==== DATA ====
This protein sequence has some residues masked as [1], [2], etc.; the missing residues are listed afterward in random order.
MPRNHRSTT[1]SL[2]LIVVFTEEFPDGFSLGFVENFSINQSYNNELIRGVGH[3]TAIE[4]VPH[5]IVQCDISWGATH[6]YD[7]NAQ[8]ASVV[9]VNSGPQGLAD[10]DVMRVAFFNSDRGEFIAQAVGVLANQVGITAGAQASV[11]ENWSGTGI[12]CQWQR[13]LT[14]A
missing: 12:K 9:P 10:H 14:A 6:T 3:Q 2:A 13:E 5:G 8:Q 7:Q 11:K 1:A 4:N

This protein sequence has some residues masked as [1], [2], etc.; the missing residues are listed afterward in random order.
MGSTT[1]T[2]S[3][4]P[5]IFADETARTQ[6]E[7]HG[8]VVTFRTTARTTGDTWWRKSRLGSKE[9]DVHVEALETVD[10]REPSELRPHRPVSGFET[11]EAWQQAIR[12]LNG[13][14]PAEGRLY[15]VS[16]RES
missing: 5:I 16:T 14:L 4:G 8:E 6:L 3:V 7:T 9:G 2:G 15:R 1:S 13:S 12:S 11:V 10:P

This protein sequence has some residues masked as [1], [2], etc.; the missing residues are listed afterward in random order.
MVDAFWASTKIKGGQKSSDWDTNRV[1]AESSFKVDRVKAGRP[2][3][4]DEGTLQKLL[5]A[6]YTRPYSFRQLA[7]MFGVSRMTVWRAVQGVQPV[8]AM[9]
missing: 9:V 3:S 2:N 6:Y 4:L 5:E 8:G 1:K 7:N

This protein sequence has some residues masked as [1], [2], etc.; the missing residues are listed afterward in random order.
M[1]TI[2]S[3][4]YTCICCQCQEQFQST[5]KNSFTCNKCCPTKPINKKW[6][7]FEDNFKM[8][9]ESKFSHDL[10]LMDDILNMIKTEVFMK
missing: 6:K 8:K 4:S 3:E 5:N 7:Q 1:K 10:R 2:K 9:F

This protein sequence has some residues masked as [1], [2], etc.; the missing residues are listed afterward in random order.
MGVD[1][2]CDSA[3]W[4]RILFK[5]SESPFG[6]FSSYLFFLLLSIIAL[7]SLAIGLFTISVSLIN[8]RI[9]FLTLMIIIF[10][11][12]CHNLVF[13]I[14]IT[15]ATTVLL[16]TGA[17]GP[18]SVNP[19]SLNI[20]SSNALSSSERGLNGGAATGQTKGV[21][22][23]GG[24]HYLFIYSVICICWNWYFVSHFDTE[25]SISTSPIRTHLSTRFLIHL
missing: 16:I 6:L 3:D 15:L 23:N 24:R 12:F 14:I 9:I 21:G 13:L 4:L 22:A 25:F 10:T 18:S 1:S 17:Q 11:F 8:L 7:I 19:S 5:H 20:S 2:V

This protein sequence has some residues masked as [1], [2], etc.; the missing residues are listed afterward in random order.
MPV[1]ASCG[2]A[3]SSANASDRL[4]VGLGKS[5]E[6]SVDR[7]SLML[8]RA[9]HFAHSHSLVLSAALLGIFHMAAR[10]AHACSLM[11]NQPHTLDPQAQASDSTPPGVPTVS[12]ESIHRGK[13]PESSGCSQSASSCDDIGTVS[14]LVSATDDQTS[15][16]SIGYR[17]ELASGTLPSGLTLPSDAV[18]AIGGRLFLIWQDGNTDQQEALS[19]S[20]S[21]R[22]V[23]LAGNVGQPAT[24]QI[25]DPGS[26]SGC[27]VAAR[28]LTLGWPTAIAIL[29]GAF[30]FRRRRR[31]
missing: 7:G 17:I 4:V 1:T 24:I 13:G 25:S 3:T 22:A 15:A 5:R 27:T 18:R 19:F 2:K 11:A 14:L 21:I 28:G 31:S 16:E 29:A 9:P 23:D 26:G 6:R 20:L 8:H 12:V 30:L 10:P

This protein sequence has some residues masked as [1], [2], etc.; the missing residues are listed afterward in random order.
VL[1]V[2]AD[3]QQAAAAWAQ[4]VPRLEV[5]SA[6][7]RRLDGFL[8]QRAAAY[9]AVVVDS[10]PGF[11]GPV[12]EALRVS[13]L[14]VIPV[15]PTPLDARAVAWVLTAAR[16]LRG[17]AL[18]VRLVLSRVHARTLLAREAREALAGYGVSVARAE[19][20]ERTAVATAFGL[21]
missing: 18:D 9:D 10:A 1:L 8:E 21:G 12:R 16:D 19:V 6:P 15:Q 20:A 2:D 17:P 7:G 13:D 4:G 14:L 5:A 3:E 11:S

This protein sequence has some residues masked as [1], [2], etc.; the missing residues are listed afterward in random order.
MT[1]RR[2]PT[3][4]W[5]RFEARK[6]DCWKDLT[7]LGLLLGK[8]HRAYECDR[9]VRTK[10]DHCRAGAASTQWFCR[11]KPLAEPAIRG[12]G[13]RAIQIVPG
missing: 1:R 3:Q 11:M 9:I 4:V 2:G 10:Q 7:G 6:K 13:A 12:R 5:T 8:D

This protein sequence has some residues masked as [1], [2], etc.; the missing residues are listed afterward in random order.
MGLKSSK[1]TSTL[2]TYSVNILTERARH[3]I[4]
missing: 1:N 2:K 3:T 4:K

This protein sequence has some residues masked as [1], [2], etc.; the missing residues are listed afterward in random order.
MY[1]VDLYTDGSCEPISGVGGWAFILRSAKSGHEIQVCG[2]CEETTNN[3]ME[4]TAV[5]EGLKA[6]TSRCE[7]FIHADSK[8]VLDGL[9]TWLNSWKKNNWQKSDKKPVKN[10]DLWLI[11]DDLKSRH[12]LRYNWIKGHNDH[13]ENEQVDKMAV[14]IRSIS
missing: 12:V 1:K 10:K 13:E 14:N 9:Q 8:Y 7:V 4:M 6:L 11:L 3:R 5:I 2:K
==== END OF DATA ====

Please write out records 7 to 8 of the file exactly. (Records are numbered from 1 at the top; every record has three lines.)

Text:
This protein sequence has some residues masked as [1], [2], etc.; the missing residues are listed afterward in random order.
VL[1]V[2]AD[3]QQAAAAWAQ[4]VPRLEV[5]SA[6][7]RRLDGFL[8]QRAAAY[9]AVVVDS[10]PGF[11]GPV[12]EALRVS[13]L[14]VIPV[15]PTPLDARAVAWVLTAAR[16]LRG[17]AL[18]VRLVLSRVHARTLLAREAREALAGYGVSVARAE[19][20]ERTAVATAFGL[21]
missing: 18:D 9:D 10:A 1:L 8:E 21:G 12:R 16:D 19:V 6:P 15:Q 20:A 2:D 17:P 7:G 13:D 4:G 14:L 5:A 3:E 11:S

This protein sequence has some residues masked as [1], [2], etc.; the missing residues are listed afterward in random order.
MT[1]RR[2]PT[3][4]W[5]RFEARK[6]DCWKDLT[7]LGLLLGK[8]HRAYECDR[9]VRTK[10]DHCRAGAASTQWFCR[11]KPLAEPAIRG[12]G[13]RAIQIVPG
missing: 1:R 3:Q 11:M 9:I 4:V 2:G 10:Q 7:G 6:K 13:A 12:R 5:T 8:D